Housebreaking Tips from Pet Dog Trainers

Pet dog trainers know that for dog housebreaking to be successful, you have to do it right. Bad housebreaking techniques can confuse your dog, making it harder for him to learn what's expected of him and do it. Remember, your dog wants to please you. Follow these pet housebreaking tips from dog trainers to housebreak your dog as quickly and painlessly as possible. 

Punish Your Dog Properly

Don't use violence to punish your dog. You want your dog to love and respect you, not to fear you. Dogs who respect their owners are more obedient than dogs who merely fear their owners.

Use a nonviolent means of negative feedback, such as making a loud noise or saying "No!" in a firm voice. Your displeasure with your dog should be punishment enough. Once you've interrupted your dog and offered your negative feedback, remove your dog immediately to the area where you'd like him to use the bathroom. This way, he learns that using the bathroom in the house is wrong and he should do it outside or in another preferred place.

Try to Catch Your Dog in the Act

One of the most common mistakes pet owners make when housebreaking their dogs is to punish the dog for having an accident after the fact. If you punish your dog for an accident after it has happened, he'll likely get confused, and not understand what you're punishing him for. Confusing your dog in this manner won't help housebreaking go any more smoothly. Instead, your dog could begin to fear you and this can make it hard to exercise your authority.

Only punish your dog for accidents if you catch him in the act, or immediately following the accident. That way, your dog will make the connection between his accident and your punishment, and he'll know that he should please you in the future by not having accidents in the house.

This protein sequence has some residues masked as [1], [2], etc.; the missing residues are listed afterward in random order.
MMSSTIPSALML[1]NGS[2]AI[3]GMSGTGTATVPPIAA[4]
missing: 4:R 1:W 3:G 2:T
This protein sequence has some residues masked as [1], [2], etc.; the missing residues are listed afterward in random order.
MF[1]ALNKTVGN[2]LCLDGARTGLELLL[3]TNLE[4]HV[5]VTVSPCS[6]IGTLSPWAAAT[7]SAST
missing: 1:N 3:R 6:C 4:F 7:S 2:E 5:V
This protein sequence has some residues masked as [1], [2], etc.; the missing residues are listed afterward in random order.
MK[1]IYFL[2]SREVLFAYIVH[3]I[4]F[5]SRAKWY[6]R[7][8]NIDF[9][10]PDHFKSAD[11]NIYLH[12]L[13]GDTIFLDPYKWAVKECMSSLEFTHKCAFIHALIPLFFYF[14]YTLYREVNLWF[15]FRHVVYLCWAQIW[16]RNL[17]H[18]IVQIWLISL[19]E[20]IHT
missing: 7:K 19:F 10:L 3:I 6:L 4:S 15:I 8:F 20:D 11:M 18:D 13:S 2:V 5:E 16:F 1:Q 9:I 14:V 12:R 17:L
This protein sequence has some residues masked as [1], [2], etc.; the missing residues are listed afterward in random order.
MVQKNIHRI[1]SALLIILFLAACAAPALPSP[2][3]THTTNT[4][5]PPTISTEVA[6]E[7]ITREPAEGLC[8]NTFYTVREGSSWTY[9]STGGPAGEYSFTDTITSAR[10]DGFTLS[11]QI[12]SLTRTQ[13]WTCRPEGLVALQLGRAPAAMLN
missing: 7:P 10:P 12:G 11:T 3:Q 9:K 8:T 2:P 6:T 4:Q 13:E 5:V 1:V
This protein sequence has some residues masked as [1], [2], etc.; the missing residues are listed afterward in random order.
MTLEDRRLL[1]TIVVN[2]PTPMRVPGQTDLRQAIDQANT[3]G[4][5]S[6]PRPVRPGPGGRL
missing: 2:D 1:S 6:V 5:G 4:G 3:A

Try to Anticipate Your Dog's Needs

Anticipating when your dog will need to relieve himself is one of the best ways to guard against accidents inside the house. Using a feeding schedule can help, since you'll know you should take your dog outside about 30 minutes after he's eaten. Learn to recognize the signs, such as sniffing and circling, that mean your dog needs to go to the bathroom. When your dog looks like he needs to go, don't wait for an accident; take him out right away, and eventually he'll learn to ask for your assistance when he needs to go to the bathroom.

Crate Your Dog When You're Not at Home

Dogs won't soil the area in which they sleep, so crating your dog while you're not at home can prevent accidents in the home. If your dog needs to be crated for more than three or four hours at once, see to it that you, or someone you trust, is available to let the dog out to stretch his legs and use the bathroom every few hours. Keeping your dog crated for long periods of time can lead to separation anxiety and other psychological problems, so use caution when crating your dog.